Jewish Widows Face Grim Task to Identify Spouses as 9/11 victims
An article by Emory's Michael J. Broyde and Yona Reiss was published Aug. 31 in St. Louis Jewish Light on Jewish law and widowhood. Broyde is professor of law and a senior fellow at the Center for the Study of Law Religion
"According to Jewish law, a woman cannot remarry unless she has definitive proof of her husband’s death, lest she inadvertently enter into an adulterous relationship. Jewish law dictates that death can be proven in three ways: physical evidence, eyewitness testimony of the death and certain confirmation that the person had been in a situation in which survival was essentially impossible.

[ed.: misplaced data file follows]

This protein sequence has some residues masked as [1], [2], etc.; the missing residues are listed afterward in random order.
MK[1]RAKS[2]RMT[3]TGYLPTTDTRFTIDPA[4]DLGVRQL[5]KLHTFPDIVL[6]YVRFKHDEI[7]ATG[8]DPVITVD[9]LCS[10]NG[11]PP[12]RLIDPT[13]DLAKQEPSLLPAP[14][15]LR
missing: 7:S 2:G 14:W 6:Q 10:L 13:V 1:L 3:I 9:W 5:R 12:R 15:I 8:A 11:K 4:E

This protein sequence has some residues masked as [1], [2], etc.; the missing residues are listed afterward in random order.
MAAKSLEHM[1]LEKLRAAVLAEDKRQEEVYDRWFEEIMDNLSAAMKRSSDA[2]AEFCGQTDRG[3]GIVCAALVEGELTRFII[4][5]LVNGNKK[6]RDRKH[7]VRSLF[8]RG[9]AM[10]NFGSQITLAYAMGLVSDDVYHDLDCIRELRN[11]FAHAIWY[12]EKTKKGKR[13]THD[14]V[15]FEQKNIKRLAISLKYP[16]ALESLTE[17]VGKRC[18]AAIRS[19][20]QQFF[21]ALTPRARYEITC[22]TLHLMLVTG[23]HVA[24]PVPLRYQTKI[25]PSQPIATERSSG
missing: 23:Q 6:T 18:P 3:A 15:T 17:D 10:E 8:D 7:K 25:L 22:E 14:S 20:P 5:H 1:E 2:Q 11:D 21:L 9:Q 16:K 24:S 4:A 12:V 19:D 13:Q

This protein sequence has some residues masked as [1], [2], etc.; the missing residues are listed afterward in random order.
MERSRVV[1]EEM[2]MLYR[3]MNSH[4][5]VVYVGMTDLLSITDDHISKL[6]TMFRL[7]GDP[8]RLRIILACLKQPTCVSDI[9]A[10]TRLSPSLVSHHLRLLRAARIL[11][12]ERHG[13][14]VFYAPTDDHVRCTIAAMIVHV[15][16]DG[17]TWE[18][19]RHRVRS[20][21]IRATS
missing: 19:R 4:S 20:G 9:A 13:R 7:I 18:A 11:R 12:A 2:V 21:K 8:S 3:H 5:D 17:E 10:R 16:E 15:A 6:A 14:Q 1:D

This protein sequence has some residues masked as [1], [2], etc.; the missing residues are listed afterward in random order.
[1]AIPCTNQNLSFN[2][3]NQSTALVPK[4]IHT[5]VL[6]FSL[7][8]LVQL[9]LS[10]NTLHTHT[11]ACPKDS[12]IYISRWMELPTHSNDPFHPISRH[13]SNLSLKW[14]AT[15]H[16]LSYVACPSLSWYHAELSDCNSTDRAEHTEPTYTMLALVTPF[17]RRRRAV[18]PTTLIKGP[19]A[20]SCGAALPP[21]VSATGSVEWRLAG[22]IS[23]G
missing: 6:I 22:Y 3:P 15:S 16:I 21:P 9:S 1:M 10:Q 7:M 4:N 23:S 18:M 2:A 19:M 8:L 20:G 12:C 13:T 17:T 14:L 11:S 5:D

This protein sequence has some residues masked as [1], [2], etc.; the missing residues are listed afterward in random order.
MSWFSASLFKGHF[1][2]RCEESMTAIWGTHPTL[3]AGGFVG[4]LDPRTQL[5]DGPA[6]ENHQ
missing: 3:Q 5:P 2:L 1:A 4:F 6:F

Absent such proof, this would leave Jewish wives of those killed at the World Trade Center in the position of classic agunot – “chained” women, left in a legal marriage with one who most likely was dead."
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